With proper development the left and right side should begin to enhance each other's function, for example the right hand may stabilize a piece of paper while the left hand draws. Another integration skill you can observe is moving one foot ahead of the other when walking, while at the same time swinging contralateral arms as the foot comes forward, for example the right foot and the left arm, then the left foot and right arm.

d VS. d

This skill cannot be developed fully unless laterality is learned well, too. If you do not have the concept of the difference between both sides of your body, it is very difficult to learn how to coordinate them.

Visual Analysis Skills

Visual analysis, or visual discrimination, is used to identify, sort, organize, store and recall visually presented information. It is the ability to take in visual information remember it and apply it later.

Children with poor visual analysis skills often have trouble learning the A, B, C's and recognizing words or simple forms even when presented repeatedly; for example, they may correctly read the word "house" in one sentence and incorrectly read "horse" two lines later. These kids tend to mistake words with similar endings or beginnings, generalize when grouping objects. They also have a hard time understanding size and magnitude, (a cup of water in a tall glass and a cup of water in a shallow bowl are not seen as equal amounts).

Signs & Symptoms of Visual-Analysis Dysfunction

  • Trouble learning the alphabet
  • Trouble recognizing words
  • Mistakes words with similar beginnings
  • Overgeneralizes - confuses minor likenesses and differences
  • Does not recognize the same word if repeated again on a page
  • Trouble with remembering and writing letters and numbers
  • Distractible
  • Short attention span
  • Problems concentrating
  • Traces or touches figures
  • Difficulty with understanding instructions
  • Hyper or hypo active

The Subskills of Visual Analysis

Figure Ground: An ability to attend to or search for a specific form or feature while simultaneously ignoring irrelevant information.

Example: Looking for a specific piece of information when reading or searching for a specific tool in a toolbox full of tools.

Activity: Where is Waldo?, Hidden Pictures


In this big picture find the duckling, hammer, ladybug, handbell, flag, arrow, sailboat, cup, baseball bat, nail, needle, vase, clothespin, and snail. Can you find these Hidden Pictures?


Check out the magazine Highlights for more interactive hidden picture games.


Visual Form Recognition/Discrimination & Constancy: The ability to discriminate differences in forms. This includes differences of size, shape, color and orientation. Recognition that visual information in a form is consistent in spite of the object, size in the back of the eye, or location.

Example: DOG = dog = Dog, or that a cup of water is a cup of water whether in a tall glass or shallow bowl.

Activity: Parquetry Blocks, Tetris

Use your arrow keys to manipulate the shapes below. Up arrow will change the way the blocks are oriented.


Visual Closure: The ability to recognize clues presented visually that allow him or her to determine the appearance of the final product without all the details being present.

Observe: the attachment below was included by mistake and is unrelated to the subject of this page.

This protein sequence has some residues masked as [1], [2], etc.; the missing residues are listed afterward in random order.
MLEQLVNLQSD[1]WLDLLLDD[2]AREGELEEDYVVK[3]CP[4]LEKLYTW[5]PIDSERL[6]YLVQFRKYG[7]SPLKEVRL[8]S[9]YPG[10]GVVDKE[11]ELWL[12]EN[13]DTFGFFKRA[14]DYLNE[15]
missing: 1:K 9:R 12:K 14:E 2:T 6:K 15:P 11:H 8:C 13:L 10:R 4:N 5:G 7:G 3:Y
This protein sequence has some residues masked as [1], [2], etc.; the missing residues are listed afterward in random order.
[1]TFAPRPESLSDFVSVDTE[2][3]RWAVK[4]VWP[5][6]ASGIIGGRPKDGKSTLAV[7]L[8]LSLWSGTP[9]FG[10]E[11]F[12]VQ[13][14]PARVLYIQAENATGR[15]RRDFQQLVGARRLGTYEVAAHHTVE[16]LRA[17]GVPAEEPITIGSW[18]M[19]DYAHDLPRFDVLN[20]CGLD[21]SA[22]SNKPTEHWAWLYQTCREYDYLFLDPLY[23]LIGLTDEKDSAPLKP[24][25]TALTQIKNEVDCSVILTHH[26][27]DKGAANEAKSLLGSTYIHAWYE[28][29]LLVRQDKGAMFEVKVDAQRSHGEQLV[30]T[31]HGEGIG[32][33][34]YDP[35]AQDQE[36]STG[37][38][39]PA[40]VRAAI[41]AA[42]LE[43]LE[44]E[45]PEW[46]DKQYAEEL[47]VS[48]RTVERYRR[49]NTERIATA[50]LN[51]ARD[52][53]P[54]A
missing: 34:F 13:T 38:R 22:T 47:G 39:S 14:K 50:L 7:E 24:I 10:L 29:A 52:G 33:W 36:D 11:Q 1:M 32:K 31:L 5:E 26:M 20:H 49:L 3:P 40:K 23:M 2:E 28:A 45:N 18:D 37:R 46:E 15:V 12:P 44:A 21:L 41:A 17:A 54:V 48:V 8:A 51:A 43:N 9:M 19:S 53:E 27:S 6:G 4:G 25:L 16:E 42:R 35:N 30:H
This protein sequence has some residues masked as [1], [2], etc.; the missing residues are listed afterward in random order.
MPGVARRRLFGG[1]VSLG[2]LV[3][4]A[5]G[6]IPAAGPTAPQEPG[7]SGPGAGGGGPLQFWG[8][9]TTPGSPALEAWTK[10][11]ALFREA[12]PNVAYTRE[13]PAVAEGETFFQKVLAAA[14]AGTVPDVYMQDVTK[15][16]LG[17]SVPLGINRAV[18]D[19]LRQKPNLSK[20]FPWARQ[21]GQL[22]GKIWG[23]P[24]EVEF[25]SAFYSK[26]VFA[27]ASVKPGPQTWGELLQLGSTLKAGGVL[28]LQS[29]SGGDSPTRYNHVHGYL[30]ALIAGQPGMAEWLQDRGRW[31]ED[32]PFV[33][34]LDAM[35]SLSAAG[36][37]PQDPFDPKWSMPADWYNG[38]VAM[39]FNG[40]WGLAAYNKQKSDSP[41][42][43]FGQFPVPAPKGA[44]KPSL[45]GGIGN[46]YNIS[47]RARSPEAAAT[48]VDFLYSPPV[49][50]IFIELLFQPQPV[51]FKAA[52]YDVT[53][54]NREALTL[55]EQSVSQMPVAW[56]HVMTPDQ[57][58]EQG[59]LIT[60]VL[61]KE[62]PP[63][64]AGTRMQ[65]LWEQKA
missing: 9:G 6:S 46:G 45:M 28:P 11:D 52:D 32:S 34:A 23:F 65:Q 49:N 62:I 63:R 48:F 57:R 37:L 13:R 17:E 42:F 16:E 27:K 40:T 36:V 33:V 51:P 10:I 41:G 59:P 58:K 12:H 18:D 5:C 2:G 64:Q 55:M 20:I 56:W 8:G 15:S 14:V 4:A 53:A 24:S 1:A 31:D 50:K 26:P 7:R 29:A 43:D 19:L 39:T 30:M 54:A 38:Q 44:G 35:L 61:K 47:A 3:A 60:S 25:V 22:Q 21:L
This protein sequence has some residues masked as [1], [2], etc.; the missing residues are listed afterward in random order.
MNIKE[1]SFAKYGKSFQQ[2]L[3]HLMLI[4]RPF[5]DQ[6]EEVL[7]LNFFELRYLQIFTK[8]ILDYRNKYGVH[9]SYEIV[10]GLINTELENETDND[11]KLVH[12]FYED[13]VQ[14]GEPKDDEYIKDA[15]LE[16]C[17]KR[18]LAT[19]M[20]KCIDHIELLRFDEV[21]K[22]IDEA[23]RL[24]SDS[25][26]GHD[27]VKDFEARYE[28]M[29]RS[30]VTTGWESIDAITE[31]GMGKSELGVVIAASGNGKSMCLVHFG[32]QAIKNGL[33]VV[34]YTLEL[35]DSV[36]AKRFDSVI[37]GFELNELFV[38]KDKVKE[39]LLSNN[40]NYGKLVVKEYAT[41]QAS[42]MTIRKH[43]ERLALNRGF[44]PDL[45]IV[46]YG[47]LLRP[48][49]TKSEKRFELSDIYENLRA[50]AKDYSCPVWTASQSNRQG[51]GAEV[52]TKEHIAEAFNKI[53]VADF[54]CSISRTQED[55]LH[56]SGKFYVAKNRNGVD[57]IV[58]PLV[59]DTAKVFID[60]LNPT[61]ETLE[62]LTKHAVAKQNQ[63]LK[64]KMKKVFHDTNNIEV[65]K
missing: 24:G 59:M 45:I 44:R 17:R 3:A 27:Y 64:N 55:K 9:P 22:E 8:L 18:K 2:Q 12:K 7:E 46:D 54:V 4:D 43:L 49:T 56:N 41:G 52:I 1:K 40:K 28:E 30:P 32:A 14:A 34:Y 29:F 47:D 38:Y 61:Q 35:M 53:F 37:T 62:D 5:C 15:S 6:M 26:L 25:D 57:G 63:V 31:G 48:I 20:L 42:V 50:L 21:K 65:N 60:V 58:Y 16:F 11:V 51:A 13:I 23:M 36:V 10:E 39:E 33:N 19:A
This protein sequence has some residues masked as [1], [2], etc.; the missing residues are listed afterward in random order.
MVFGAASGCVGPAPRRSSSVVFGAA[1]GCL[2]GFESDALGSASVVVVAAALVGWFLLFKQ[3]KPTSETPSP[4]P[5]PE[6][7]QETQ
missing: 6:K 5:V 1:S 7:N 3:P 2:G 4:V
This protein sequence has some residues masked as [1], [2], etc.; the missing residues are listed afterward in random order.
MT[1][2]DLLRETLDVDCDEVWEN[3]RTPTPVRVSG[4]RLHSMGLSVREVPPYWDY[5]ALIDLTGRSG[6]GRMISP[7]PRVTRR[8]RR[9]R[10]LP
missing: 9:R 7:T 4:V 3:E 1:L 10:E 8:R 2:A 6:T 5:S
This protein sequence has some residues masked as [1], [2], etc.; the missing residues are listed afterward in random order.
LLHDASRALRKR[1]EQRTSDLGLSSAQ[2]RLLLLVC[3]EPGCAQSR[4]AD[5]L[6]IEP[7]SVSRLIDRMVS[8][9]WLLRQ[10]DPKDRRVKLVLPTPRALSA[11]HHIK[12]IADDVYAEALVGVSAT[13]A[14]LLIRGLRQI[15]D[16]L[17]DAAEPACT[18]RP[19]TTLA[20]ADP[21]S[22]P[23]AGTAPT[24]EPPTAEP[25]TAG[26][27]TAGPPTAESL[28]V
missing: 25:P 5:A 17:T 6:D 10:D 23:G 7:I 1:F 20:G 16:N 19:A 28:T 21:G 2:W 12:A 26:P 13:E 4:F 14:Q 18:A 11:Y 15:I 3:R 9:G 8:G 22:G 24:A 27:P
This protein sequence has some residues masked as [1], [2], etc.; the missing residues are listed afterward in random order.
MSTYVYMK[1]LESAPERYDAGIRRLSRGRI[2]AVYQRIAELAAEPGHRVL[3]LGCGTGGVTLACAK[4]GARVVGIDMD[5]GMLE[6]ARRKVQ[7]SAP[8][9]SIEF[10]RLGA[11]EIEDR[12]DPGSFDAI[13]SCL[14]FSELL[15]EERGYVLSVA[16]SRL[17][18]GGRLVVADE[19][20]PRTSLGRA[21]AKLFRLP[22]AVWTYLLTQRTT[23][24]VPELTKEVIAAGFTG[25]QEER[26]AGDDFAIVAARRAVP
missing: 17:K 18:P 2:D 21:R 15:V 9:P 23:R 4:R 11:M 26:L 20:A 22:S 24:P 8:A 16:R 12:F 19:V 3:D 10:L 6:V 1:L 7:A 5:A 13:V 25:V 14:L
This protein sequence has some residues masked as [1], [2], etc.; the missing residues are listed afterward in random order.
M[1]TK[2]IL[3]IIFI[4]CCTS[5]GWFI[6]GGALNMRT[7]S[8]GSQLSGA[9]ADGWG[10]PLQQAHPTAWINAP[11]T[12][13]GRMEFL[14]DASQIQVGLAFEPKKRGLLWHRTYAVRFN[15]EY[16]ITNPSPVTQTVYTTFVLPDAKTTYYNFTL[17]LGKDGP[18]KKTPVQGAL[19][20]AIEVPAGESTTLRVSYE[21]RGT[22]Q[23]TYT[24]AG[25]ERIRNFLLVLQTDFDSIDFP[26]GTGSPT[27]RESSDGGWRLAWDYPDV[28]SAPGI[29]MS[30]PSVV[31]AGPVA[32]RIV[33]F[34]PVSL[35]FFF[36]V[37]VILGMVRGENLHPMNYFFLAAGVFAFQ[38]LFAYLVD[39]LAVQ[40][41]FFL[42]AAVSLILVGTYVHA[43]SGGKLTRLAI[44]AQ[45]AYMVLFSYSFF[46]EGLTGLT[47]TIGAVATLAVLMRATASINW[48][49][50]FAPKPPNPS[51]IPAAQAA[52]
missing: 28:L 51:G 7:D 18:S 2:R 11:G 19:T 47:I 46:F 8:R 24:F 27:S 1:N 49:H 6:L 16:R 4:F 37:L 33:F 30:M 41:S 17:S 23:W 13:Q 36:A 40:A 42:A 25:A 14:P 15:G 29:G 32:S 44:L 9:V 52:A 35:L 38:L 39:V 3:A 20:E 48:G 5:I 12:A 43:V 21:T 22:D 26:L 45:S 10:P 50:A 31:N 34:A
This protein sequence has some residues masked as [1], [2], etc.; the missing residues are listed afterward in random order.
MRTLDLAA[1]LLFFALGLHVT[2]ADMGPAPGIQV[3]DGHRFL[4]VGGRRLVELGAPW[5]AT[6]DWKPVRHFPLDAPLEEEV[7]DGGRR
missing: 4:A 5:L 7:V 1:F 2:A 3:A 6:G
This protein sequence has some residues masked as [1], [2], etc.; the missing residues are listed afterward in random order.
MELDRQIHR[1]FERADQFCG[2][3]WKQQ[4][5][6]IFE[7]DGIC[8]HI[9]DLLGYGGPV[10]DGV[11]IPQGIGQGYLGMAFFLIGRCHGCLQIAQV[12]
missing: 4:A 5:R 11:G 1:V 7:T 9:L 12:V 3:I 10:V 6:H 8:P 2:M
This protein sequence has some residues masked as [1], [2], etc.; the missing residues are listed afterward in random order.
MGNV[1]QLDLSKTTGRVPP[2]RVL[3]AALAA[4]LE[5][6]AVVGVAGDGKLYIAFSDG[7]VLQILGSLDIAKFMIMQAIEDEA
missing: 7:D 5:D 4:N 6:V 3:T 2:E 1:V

Example: Being able to complete a word when only part of the word is seen; recognizing what will appear in a picture before it is completed.

Activity: Dot-to-dot, Missing Pieces


    d d
    d d
    d d
    d d


Visual Spatial Memory: Ability to recall the spatial location of an object or stimuli. The ability to be able to recall, identify, or reproduce a design or dominant feature of an object.

Example: Being able to picture a lost object; seeing a printed word and developing a mental picture to the corresponding object.

Activity: Memory Card Game

Powered by playZgame


Visual Sequential Memory: Ability to view and then recall a sequence of numbers, letters or objects in the order they were originally presented.

Example: Recall a phone number 205-9786 vs. 205-9687, or in spelling "their" vs. "thier"

Activity: Electronic Simon Says

Game provided by: Myspace Games


Visualization: Ability to recall a previously viewed image or object and mentally manipulate the image from various aspects.

Example: Seeing a flattened box and being able to mentally reconstruct it and picture the dimensions to decide if the object you want to put in the box will fit.

Activity: Pegboard, Tangoes



Visual Speed & Span of Perception: The rate and amount at which information is being handled in visual processing.

Example: Quickly and efficiently copying an assignment off the chalkboard with only a few glances vs. needing to glance at the chalkboard after every one to two words or bits of information is copied.

Activity: Speed Stackers

To see Steven Purugganan set a new cycle world record of 6.21 seconds at the Denver Coliseum in the 2008 WSSA World Championships in Denver, CO, click here



Once all of these skills are developed, it is important for them to become automatic so they take up less brain power to use. Just like learning to drive a car with a manual transmission. At first, it takes a lot of brain power to get your feet to move the right way and for you to time it with what your hand does with the stick shift. Not only are you learning a new skill, but you also have to make sure you pay attention to the road and steer accordingly. Once you get the hang of it, the ability to shift gears became automatic and you can devote that brain power to eating a Big Mac and talking on the cell phone along with everything else (not recommended, by the way). In order to have efficient visual information processing skills, you have to learn the skills well to the point where they become easy.

Automaticity is key in efficient learning.